In this case, the complainant is a six years old boy and his opponent is a twelve years old boy, whom were alleged to have been caught in a sex act.
The twelve years old boy was born by a cocaine-addicted mother and subsequently adopted by a couple days after his birth. The boy has special needs and since birth he experienced both developmental and medical difficulties. Since infancy, the boy received physical, occupational, speech, feeding, and vision therapies. He also suffers from decreased muscle tone and chronic constipation. He has been classified by his local school district as multiply disabled and attends an integrated educational program which includes speech, therapy and counseling. The boy has an I.Q. of 69, which places him in the mildly retarded range of intellectual functioning. No criminal charges were made for drug possession.
Afterward, the court ordered an out-patient evaluation of the twelve years old boy to determine whether he is an incapacitated person within the meaning of the law. The boy was then evaluated by two court appointed mental health professionals. Their reports were submitted to the court. The reports explained that the boy was an incapacitated person stemming from cognitive difficulties, and lack the capacity to understand legal proceedings. It was further indicated in the reports that treatment would not improve the boy’s ability to comprehend his legal situation. Robbery was not an issue nor was burglary.
A competency hearing was then initiated. Both mental health professionals testified as to the contents of their reports and as to their individual observations during their examinations of the boy. After the review of the reports and hearing all the testimony, the court found the boy to be an incapacitated person and therefore, incompetent to stand the proceeding. The matter was adjourned for a probable cause hearing.
The court, the boy’s law guardian and one agency participated in a very lengthy conference in an attempt to determine the best way to proceed on the said matter. The conference failed to produce a solution of sound mind for both sides in light of the boy’s inability to understand his pending legal proceedings. The matter was again adjourned.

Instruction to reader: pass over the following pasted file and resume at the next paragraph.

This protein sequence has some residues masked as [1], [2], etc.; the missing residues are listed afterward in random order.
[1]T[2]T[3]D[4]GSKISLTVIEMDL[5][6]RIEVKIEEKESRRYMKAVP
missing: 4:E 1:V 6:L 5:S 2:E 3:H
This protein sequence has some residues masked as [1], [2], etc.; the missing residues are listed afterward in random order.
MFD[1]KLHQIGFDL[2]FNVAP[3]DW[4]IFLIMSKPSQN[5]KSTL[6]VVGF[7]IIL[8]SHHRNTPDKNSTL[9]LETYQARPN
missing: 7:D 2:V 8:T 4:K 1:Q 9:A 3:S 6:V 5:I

On the next court date, the agency’s witnesses, including the complaining witness, were not available. The law guardian made an application to submit the motion to have the petition dismissed in the interest of justice. A motion schedule was then set. The probable cause hearing has been held in abeyance pending the determination of the motion.
The law guardian contends that regardless of whether the court finds there was probable cause to believe that the boy committed a misdemeanor or he committed a criminal act, the boy would still be placed in a residential setting, away from his parents’ care. The boy’s attorney asserts that due to his special needs and developmental deficiencies, his best interests and needs would be at risk. With that, the removal of the boy from his parents, educational setting and counseling would prove to be extremely harmful to him emotionally and physically, there is no appropriate facility in which the particular boy could be placed to meet all his needs, the boy has always been under the care of his parents and he is highly dependent on them emotionally, removal of the boy from his family would cause him to suffer depression and suicidal acting out and the boy’s integrated school program and regular counseling would be disrupted.
The boy’s attorney contends that his client is not a risk to society and has already engaged in a sex offender risk assessment and counseling. Additionally, that removing the boy from his present setting would not serve the goal of rehabilitation, but instead would cause great harm. In support of the motion, the party submitted the affidavits of several doctors and the boy’s adoptive parents.